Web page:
Board-shareholder communications begin with the board, which oversees management communications to shareholders. The board can also communicate directly with shareholders when needed.
As a result of the events of the last 18 months, however, boards of directors are moving to develop more formal board communications policies and schedules.
What types of issues must be considered when developing such programs? We provide the following broad considerations based on our own experience managing the board-level communications and publications:
- Make communication a board topic to discuss:
- Create an inventory of current methods of communications—both formal and informal—between directors and shareholders.
- What developments in the past 18 months have changed these methods? Were there contentious elements in the annual meeting? Document any other communication-related problems or risks evident over the last 18 months.
- Which shareholder communications are the boards currently seeing?
- Is the full board seeing all communication from shareholders? Or, is the board seeing just what the Board Secretary deems the full board should see.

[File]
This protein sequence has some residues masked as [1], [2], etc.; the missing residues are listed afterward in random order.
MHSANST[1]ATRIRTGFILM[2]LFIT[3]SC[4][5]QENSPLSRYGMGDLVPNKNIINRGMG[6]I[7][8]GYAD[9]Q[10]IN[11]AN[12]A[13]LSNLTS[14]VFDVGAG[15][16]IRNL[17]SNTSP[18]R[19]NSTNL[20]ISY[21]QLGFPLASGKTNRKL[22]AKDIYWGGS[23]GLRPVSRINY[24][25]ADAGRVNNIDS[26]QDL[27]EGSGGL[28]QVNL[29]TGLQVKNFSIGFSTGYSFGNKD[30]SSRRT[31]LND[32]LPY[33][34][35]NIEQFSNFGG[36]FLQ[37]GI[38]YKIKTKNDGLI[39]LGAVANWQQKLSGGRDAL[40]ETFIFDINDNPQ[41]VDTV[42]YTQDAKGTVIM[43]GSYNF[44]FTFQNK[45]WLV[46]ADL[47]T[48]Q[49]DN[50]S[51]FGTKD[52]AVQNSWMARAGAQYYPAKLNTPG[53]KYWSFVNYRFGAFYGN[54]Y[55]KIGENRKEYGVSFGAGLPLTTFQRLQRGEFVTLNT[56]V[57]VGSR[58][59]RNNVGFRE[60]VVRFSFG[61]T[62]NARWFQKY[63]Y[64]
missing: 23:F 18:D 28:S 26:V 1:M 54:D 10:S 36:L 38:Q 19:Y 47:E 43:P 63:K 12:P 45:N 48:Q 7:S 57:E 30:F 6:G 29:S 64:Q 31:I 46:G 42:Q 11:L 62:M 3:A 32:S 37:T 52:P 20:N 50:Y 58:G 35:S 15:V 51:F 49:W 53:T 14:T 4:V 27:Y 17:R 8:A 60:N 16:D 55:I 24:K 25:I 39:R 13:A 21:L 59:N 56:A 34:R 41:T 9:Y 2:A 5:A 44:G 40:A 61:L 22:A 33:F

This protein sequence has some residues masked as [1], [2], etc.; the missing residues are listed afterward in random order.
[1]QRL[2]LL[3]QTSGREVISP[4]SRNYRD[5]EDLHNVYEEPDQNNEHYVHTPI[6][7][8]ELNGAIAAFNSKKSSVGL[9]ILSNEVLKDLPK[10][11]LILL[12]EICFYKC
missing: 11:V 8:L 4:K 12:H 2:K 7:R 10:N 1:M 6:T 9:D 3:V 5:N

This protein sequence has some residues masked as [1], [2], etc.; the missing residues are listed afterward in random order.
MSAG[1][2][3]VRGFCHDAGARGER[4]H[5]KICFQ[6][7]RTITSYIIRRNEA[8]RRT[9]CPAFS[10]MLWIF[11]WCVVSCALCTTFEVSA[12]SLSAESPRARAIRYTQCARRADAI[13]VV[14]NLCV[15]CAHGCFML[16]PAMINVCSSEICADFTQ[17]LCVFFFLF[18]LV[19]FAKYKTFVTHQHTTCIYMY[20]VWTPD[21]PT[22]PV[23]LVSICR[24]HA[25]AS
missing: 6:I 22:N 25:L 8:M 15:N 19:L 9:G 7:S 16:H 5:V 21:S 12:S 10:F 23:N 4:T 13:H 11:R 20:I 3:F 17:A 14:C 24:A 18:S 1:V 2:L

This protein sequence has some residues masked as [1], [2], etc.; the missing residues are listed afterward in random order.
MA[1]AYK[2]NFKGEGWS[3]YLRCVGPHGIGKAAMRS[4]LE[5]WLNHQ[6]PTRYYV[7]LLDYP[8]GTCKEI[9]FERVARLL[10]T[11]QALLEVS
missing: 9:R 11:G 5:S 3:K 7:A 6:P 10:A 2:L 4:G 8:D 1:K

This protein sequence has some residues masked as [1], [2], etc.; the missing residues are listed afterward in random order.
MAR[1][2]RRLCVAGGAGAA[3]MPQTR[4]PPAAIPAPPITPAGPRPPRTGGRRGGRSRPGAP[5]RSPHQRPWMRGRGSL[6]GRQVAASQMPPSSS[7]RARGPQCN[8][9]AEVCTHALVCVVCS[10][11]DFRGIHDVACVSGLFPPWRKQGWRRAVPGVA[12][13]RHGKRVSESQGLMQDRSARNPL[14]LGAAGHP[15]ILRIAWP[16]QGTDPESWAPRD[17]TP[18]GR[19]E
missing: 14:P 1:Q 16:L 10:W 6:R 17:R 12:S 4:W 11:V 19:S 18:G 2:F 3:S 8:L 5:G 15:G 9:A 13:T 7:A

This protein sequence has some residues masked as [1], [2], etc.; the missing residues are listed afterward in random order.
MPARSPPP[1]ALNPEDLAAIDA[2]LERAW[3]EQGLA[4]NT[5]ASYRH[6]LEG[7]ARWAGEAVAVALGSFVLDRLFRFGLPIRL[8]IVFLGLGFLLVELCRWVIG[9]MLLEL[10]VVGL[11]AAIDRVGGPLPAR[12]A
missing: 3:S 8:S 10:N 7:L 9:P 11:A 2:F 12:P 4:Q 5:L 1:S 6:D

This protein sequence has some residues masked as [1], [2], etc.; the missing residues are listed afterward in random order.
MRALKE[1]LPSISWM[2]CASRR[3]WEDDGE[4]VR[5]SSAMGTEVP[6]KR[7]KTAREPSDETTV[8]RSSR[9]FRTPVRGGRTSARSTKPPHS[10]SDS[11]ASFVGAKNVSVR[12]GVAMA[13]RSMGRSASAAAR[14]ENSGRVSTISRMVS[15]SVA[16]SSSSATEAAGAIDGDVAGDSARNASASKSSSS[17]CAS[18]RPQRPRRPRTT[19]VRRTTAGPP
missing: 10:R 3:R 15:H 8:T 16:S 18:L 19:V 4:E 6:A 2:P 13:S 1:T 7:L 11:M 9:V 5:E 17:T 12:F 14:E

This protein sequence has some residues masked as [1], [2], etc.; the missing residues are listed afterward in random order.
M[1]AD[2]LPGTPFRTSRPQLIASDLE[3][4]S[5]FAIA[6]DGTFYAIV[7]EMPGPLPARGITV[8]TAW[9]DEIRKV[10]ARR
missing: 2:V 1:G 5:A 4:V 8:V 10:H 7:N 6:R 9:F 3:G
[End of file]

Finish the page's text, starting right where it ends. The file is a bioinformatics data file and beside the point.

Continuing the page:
- In this new environment, what is the board’s appetite for communication?
- What processes will be put in place to govern communication?
- Will the board name a primary contact for shareholders?
- Assess current communication with shareholders
- Assess issues of public and shareholder concern through correspondence and interviews.
- How does the company’s communication compare with peer company communication with shareholders?
- Identify opportunities for the board to anticipate and manage shareholder issues and concerns.
- As directors identify investor concerns, they need to do the necessary research to understand motivation and intent. What are the investor’s holdings? What is the investor’s history and time horizon? What has the investor done in other companies?
- What research has the investor assembled in making his/her proposal? What research has the company done?
- What are the board’s position based on the shareholder input, the management position and additional research?
- Develop an action plan
- Designate the chairman, lead director or committee chairs as spokesmen.
- Arrange for communication training. Even if the designated directors are comfortable with the press, the world has changed and the media has expanded to include bloggers and even twitterers.
- Develop message points, ensuring that the board is speaking with one voice and with appropriate consistency with the company.
- Maintain communication as an agenda item until the board has successfully executed one element of the communication policy—a directors web page, a shareholders’ meeting, or another board-generated communication.
- Evaluate success and comfort of the directors.
- Monitor and follow-up
- Test the feedback. How are investors and shareholders responding? What adjustments need to be made?
- What improvements does the board want to see?